The Best and Most Gripping Podcasts of 2021

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Whilst oral storytelling is a tradition as old as time, podcasting has breathed new life into the spoken word. Here we shortlist our favourites from 2021

Harsh Reality: The Story Of Miriam Rivera

When it first aired on Sky in 2004, There’s Something About Miriam took reality TV to a dark and dangerous new place. Taking its cue from shows like The Bachelor, the concept was simple – six straight British men fight for the attention of a beautiful model called Miriam Rivera. The twist? In the show’s final episode it's revealed that Miriam is a trans woman. Harsh Reality is a jaw-dropping, meticulously-made six-part series that tells the inside story of one of Britain’s most exploitative reality TV shows.

Stay Away From Matthew MaGill

If you’ve ever listened to Criminal, StartUp, Embedded or The Catch And Kill Podcast you’ve likely come across Eric’s work. Of all the stories he’s reported, Stay Away From Matthew MaGill is without doubt one of his best. How to describe it? The show starts as a kind of personal puzzle that Mennel is trying to solve. Who is Matthew MaGill and what has he done to inspire such violently opposing reactions in people? As he strives to answer these questions, Stay Away gradually evolves, beginning to explore an altogether different query – what can Matthew’s remarkable life tell Mennel about his own fractured family relationships.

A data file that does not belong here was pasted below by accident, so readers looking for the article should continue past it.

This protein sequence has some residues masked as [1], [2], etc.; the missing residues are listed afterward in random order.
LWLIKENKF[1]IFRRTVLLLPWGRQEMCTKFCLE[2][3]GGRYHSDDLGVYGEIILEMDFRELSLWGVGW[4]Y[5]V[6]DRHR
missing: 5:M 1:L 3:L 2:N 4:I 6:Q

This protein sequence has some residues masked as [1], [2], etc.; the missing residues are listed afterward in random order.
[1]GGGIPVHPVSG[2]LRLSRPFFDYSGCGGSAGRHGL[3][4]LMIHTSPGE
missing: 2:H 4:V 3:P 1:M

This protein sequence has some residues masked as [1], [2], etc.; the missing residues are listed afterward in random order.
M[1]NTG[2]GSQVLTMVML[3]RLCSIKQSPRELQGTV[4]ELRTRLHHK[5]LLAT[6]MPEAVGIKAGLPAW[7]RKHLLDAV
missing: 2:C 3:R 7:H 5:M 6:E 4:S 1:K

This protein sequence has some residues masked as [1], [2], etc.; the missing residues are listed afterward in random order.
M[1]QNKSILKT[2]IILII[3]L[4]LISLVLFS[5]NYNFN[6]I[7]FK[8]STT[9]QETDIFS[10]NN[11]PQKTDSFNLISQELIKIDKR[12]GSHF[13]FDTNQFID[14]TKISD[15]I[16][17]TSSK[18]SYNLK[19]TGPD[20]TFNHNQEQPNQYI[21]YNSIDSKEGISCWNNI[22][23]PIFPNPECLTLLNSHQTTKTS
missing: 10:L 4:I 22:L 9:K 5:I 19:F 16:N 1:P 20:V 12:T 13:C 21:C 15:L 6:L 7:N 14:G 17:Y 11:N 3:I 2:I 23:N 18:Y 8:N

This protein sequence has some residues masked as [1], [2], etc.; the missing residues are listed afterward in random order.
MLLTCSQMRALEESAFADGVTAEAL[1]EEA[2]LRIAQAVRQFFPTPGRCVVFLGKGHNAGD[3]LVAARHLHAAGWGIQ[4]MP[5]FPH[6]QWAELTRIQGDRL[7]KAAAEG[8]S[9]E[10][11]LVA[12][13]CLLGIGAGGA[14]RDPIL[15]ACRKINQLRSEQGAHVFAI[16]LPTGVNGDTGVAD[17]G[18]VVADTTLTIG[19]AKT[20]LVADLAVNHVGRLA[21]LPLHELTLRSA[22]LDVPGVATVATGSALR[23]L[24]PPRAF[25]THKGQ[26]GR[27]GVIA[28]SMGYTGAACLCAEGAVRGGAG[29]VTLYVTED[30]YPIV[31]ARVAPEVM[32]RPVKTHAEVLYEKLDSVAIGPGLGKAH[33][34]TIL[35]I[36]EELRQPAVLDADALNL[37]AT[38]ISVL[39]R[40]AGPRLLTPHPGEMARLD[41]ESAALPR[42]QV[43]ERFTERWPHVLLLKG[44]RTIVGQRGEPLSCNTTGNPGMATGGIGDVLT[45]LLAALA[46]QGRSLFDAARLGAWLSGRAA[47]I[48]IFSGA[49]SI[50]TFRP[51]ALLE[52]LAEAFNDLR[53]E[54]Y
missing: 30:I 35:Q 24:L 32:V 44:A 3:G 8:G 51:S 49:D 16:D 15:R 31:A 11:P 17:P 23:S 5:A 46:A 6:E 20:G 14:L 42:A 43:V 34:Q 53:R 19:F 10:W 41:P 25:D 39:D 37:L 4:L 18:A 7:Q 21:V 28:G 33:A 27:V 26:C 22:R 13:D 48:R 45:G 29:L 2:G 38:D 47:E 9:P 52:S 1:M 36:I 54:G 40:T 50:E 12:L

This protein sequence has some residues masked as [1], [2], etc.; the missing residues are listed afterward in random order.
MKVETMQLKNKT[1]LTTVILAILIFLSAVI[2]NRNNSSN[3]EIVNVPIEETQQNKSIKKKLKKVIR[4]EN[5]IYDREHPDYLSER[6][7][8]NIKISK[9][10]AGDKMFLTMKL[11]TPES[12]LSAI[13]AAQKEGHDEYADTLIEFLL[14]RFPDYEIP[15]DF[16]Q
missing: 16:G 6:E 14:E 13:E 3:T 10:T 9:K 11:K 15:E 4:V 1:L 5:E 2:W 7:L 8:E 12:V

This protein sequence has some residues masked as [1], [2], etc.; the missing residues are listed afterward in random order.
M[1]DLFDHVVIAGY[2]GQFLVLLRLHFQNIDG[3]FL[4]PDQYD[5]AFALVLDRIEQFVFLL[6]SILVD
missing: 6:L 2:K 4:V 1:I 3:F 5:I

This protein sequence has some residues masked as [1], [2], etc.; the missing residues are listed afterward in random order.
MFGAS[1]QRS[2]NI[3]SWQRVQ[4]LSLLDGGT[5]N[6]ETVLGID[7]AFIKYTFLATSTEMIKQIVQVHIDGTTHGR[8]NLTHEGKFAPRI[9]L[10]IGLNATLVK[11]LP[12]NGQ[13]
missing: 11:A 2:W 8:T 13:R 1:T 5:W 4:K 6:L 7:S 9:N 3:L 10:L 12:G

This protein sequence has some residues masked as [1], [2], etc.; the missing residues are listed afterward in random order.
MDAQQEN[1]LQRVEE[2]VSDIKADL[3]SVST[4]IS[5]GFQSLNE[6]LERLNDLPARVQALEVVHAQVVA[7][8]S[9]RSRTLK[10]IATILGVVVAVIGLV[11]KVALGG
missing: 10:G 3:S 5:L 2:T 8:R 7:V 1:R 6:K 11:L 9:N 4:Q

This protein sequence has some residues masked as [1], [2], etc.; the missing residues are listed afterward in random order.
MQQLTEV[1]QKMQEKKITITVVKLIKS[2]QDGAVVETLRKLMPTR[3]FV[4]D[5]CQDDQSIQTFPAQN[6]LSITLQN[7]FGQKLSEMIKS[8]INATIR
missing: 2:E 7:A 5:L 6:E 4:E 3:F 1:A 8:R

Given it launched back in 2015, we were hesitant to include Invisibilia on this list. Much like This American Life, Radiolab, Serial or Snap Judgement the show is a podcasting juggernaut. Years later, episodes like “Entanglement,” “The Power Of Categories” and “Flip The Script” remain some of our all-time favourites. This spring though, the show took a revitalising and refreshing change of direction under the tutelage of its new hosts Yowei Shaw and Kia Miakka Natisse. The team’s reporting on friendship maintains the same scientific and sociological fascination Invisibilia was always famed for, but it adds something new – a familiar, conversational tone that welcomes the listener in.

Day X

You’d be forgiven for thinking that with Trump and Brexit slowly, slowly receding into the rearview mirror, the urgency of confronting right-wing extremism is perhaps less immediate now than it was a year ago. Day X, a nail-biting political thriller from the New York Times, quickly dismisses any such hope. Masterfully scored by Oscar-nominated composer Hauschka, this five-part series looks at how a military officer and a fake refugee identity were part of a plan by far-right extremists to bring down the German government.